Mortgage aid program is great – if you can qualify
The federal government’s new $1 billion emergency loan program to help struggling homeowners stay in their homes sounds great. But strict rules for who qualifies could keep most people from getting the help they need.
Federal officials say the Emergency Homeowners’ Loan Program will help 30,000 unemployed and underemployed homeowners in 27 states make their mortgage payments.
Homeowners have until July 22 to apply for these interest-free loans, which will cover a portion of their mortgage for up to two years or $50,000.
This isn’t a free ride for the wealthy.
You can’t get into the program if you and your spouse and anyone else on the mortgage make a combined income of more than $75,000 or 120% of the area median income.
Homeowners getting help have to use 31% of their monthly income for the monthly payment.
The trouble is, to get into the program you must:
- Have no unpaid federal debt, including student loans (unless you’re on a forbearance plan) or federal tax liens.
- Have no more than one 60-day late payment in the past two years on your first and second mortgages.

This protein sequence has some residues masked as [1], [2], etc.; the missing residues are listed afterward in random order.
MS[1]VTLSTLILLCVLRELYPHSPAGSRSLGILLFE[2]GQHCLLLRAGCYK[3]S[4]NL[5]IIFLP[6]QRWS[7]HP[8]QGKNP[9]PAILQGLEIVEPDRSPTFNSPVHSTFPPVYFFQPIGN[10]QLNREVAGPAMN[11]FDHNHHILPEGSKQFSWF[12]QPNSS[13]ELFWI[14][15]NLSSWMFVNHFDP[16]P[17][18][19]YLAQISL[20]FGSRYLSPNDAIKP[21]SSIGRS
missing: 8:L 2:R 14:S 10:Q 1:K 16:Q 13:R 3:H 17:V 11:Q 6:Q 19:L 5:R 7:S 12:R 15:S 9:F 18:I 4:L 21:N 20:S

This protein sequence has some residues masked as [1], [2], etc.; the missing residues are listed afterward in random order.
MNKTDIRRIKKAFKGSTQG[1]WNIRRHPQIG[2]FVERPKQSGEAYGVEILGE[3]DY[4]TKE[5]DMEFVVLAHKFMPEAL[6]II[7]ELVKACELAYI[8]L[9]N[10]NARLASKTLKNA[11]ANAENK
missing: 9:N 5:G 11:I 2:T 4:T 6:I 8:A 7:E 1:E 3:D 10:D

- Have no more than two liens (mortgages) on your home.
- Be a U.S. citizen, a U.S. noncitizen national or a qualified alien (everyone on the mortgage must meet this requirement).
- Not be in bankruptcy (personal or business).
- Be three months behind and have a letter from your lender saying you’re in breach of the mortgage.
- Have a household income at least 15% less than it was in 2009, or you can be unemployed or have lost income due to a serious injury or medical condition.
Those are high hurdles for anyone who’s been laid off, underemployed or suffered a medical crisis that caused them to lose income. Being unemployed makes it hard to pay the bills on time, including student loans and mortgages.
As anyone who’s collected unemployment eventually realizes, you pay federal and sometimes state tax on unemployment insurance benefits. If you don’t have taxes withheld from your weekly checks, you get a nasty surprise at tax time and a tax lien likely follows if you can’t pay.
If you lost your job, would you pay your student loans or send in the payment for the car you’re using to get to interviews?
There are some great things about this program. Unlike other federal mortgage assistance programs, the Emergency Homeowners’ Loan Program doesn’t involve lenders making decisions. Instead, it's credit counseling organizations.
But with this many rules to follow, it’s going to take a lot of hard work and persistence to find 30,000 homeowners that can be helped.
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